When it comes to your wedding's decor, you probably already have a few ideas in mind. We love it when our brides and grooms have a vision in mind because one of our greatest joys is turning that vision into a reality. At Abney Hall, our team is available to help you and your decorator fit, accent, and accommodate your fairy-tale wedding - whatever that may be.
Are you looking to dress up your wedding with decorations galore? Just want to add a few accents that tie into your preferred color palette? Abney Hall is versatile and ready to help however we are able.
If you're thinking about bringing in your own greenery, lighting, floral pieces, and more, we recommend discussing your vision with us on your initial tour of our event space. That way, we can get a head start on making your big day exactly how you envision it.
10 years from now, when you and your spouse are celebrating your anniversary, you will pull out photographs from your wedding and will reminisce about the unforgettable time you spent at Abney Hall. Your wedding photos will be with you forever, and as such, we work closely with you and your photographer to suggest extra-special photo op spots that you can only find on Abney Hall grounds.
From the grand staircase and French-inspired courtyard to our manicured gardens and lovely pond, there is no shortage of photo-op locations for your photographer to choose from. As one of the most popular wedding venues in Camden, SC, we have worked with dozens of photographers over the years.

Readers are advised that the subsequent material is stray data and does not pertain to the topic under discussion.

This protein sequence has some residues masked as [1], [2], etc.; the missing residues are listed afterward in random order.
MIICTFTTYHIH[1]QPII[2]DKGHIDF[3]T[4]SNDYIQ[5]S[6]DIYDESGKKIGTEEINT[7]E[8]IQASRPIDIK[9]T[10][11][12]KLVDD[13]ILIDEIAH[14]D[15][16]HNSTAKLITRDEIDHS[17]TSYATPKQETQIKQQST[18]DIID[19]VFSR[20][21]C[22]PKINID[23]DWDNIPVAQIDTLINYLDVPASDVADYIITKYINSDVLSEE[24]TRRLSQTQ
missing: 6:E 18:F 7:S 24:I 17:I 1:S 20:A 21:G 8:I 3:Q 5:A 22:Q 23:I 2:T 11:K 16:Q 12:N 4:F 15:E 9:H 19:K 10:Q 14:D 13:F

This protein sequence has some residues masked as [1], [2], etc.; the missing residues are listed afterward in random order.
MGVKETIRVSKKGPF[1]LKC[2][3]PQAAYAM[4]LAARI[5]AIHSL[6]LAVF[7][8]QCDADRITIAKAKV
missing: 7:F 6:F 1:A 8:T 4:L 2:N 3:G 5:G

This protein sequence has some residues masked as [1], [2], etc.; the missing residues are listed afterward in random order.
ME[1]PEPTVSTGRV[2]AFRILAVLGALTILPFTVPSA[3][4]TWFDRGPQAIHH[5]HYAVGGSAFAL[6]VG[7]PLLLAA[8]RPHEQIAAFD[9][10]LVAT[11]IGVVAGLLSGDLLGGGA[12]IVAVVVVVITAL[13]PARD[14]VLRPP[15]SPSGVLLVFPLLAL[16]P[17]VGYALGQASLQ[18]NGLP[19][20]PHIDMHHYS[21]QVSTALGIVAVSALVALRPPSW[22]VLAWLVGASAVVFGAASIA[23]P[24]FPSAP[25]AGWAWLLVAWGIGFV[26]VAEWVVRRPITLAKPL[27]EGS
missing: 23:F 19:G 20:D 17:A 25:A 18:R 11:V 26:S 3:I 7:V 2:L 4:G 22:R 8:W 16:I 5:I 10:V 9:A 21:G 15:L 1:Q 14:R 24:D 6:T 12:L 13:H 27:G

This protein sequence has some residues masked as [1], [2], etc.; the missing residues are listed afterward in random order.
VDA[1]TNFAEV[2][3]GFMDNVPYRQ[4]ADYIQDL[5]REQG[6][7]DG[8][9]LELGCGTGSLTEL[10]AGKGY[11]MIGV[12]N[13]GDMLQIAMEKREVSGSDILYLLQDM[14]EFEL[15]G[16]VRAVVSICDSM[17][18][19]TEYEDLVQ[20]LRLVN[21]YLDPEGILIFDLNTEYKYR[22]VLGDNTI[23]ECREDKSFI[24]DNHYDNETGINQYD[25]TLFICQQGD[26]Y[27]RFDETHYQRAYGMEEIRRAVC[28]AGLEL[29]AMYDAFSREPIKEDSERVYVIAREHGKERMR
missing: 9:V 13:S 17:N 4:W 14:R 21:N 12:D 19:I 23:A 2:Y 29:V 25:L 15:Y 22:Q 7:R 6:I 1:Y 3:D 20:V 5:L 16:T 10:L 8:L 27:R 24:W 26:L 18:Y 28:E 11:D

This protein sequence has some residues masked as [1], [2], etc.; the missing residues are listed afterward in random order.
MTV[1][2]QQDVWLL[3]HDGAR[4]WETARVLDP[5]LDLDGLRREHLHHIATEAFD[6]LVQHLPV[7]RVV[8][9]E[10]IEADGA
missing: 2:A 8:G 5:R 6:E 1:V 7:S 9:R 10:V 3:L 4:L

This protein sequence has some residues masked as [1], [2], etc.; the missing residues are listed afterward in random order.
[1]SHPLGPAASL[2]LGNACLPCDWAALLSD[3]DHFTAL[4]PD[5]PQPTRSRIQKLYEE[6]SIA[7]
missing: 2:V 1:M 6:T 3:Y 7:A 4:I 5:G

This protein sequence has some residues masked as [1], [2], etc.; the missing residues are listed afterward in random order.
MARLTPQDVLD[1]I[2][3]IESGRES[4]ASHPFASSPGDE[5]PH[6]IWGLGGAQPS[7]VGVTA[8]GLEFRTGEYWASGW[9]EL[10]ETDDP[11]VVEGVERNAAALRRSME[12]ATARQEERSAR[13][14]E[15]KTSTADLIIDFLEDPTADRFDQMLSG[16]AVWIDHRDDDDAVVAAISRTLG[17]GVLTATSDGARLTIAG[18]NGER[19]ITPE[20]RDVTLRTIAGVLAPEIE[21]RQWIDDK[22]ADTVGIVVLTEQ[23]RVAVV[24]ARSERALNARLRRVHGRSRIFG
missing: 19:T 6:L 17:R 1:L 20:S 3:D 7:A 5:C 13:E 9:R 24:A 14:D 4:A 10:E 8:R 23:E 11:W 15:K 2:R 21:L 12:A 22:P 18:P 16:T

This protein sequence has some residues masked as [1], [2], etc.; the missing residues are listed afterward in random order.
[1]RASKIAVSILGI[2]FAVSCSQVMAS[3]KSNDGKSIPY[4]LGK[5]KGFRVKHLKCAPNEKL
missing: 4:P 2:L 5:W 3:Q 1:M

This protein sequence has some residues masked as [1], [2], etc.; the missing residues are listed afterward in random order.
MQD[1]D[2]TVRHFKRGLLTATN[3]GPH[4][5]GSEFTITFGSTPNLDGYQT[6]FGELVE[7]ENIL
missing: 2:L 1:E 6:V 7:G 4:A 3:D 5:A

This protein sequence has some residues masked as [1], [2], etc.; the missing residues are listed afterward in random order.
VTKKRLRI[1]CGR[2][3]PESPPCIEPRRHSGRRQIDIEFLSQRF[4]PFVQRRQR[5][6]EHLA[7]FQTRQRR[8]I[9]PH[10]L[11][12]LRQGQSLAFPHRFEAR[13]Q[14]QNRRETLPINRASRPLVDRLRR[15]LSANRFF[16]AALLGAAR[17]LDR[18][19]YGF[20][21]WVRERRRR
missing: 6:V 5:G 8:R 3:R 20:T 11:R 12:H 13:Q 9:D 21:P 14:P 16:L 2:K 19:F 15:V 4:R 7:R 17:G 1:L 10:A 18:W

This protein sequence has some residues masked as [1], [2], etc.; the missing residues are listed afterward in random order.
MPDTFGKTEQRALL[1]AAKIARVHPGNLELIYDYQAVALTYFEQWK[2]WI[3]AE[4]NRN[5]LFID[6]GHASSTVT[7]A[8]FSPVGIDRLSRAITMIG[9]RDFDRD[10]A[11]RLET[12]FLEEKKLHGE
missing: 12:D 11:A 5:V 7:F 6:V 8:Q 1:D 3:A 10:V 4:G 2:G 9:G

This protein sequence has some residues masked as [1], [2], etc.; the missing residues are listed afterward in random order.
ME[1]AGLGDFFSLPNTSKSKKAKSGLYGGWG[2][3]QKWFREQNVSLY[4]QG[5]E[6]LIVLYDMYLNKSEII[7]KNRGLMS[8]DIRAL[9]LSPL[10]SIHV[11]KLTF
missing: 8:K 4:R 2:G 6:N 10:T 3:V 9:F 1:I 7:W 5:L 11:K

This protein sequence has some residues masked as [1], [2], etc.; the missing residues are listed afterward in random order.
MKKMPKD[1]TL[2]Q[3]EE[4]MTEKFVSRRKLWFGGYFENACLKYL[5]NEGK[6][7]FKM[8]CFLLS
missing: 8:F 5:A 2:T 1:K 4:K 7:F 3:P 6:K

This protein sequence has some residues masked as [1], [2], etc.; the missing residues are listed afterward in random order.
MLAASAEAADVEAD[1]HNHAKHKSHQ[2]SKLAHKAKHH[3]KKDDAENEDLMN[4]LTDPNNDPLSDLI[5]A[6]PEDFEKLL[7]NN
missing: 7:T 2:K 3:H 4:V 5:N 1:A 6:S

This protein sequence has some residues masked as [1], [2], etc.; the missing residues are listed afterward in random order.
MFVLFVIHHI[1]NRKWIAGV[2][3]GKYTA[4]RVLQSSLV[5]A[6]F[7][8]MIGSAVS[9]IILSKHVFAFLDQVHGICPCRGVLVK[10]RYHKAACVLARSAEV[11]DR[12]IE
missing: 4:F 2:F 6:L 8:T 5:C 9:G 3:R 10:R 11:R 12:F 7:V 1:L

Our experience has allowed us to cultivate a list of preferred photographers - all of whom have the talent to take your pictures to the next level in a setting they're familiar with. We encourage you to check out our gallery to get a sense of the scope of our wedding venue and gain inspiration from other happy couples.
The gallery on our website is extensive but be sure to check out our Facebook and Instagram pages as well. We keep our social pages updated with recent wedding photographs, giving you an incredible resource that you can use for your own photography purposes.
Abney Hall is known across the United States for our stunning weddings, but we also play host to some of the largest corporate events in South Carolina. Why choose a bland, lifeless meeting space when you can enjoy the beauty of Mother Nature coupled with a professional atmosphere? If you have an important team-building event or corporate conference that you have to coordinate, look no further than Abney Hall.
The epitome of class and style, our corporate event space is large, lavish, and chock-full of onsite amenities for you and your co-workers to enjoy. If your team needs a morale boost, don't bring them to the local Olive Garden for a cheap lunch. Treat them to a refreshing experience in our main dining room, where we can work with you to incorporate your catering options with the goals of your event.
When the hard work is done, and your team needs a breather, what better way to relax than with a quick dip in our pool? To burn off a little steam, head over to our brand-new tennis court - the perfect place to get some exercise in an ultra-private setting while you enjoy the sights and sounds of nature. Don't forget to bring your fishing poles for a couple of hours of fishing. There's even an opportunity to go hunting if you wish.